No Surprise, Council Moves to Kill Downtown Development

by Osman Parvez

From the Daily Camera
The City Council voted 7-1 late Tuesday night to ask the city’s planning staff to start working in the second half of next year to come up with possible changes to the circumstances in which developers are allowed to exceed 35 feet and go up to the 55-foot ceiling.
Completely ignoring soft market conditions, City Council continues to do their best to damage the real estate market and end the downtown renaissance. And I thought President Bush was clueless.
Elected leaders, she said, should change the way they think of the space above buildings more than 35 feet off the ground.

“I’d like you to think of a little something radical ... and think of that airspace as public airspace,” she said.

City Councilwoman Lisa Morzel said she thinks that’s a reasonable way of looking at the issue. If developers are going to be allowed to build higher than 35 feet, she said, they ought to give something back to the community.
Reasonable? This is what it sounds like to me:

But City Councilwoman Espinoza disagreed. There are plenty of other things elected officials should be worrying about, she said.

“I can understand that many of you have constituencies whose main concern is height and (density) bonuses and not changing Boulder too much. I have yet to hear a person who is a peer of mine come to speak to that issue. ... I’m not with you on this as the most important thing to do. I think we spend way too much time on this stuff.”
Espinoza, I couldn't agree with you more. Thank you for having the courage to vote against the rest of the council.

Remember, the 55 foot limit is in the City Charter. We already have many restrictions that developers have to surmount before building to that limit and nobody is pushing for higher buildings right now. The market is struggling, even downtown. So at a time when the economy is in the worst condition in 30 years, does adding even more restrictions make sense?

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  1. Osman -

    Agreed that this is stupid in general - regulations should be simple and objective (limit the height to x feet, leave it at that) not subject to endless bureaucratic obstruction. This sort of thing just wastes everyone's time.

    Not sure I care if it "hurts" the real estate market, though. Lower prices would benefit some people (potential buyers) and not others (sellers). I own a home in Boulder, but its paper value isn't particularly of concern to me, so all things being equal, I'd like to see lower property values, if anything.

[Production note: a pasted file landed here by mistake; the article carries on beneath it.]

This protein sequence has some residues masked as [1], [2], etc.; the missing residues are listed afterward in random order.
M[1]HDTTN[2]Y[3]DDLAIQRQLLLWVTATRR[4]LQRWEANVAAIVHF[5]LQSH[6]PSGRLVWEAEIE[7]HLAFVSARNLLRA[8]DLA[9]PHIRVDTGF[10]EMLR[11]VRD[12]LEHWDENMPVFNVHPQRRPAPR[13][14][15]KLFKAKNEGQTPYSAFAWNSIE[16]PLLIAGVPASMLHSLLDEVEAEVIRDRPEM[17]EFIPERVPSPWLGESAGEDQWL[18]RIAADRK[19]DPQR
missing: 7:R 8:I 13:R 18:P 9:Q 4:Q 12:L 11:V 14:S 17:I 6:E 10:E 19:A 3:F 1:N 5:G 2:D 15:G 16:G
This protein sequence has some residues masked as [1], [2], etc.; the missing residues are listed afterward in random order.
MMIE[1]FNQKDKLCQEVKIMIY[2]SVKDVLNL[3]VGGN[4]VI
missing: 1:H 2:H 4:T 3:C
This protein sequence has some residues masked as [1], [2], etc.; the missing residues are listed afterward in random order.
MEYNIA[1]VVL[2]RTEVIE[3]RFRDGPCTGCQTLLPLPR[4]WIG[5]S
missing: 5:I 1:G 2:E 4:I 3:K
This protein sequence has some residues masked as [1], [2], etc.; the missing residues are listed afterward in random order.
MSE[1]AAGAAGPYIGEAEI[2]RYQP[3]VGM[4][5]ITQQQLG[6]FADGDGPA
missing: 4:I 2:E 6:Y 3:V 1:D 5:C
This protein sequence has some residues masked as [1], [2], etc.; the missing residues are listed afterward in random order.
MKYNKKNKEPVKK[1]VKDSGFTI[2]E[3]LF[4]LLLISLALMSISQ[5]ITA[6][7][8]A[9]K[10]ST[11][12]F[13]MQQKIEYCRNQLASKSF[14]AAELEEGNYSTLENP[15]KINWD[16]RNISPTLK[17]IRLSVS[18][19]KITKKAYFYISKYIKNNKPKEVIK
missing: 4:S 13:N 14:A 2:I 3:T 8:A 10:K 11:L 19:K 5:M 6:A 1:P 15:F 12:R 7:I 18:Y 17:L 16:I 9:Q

2. I'm confused: Why is it bad for the real estate market to limit development? Isn't there way too much commercial space available right now? Too many preposterously priced condos going begging downtown? They ought to knock some down--that would get prices/rents moving in the right direction, no?

  3. Fair enough Walt. Lower prices doesn't "hurt" the real estate market, per se. If it triggers an increase in foreclosures, *that* will hurt communities because of all that comes with it. Another post, for another time.

    We can agree that regulations should be simple and objective. Instead, council is making subjective and arbitrary attempts to change regulations and stop projects that have already been approved.

    If the regulations need to be tweaked, so be it. The proper way is to craft reasonable and objective regulations, most importantly giving the community time to adjust.

    I have a problem with their "it's an emergency" approach.

  4. Anon,
    Maybe I wasn't clear. I'm for efficiently regulations which govern the market. If the market is regulated properly, it makes the decision of what gets built.

    If a property owner works within the existing framework of regulation, and their project already is approved, government has no business reversing that decision after the fact.

    Is it bad to limit development? No, of course not. It's bad to make knee jerk decisions that can have massive and long term repercussions.


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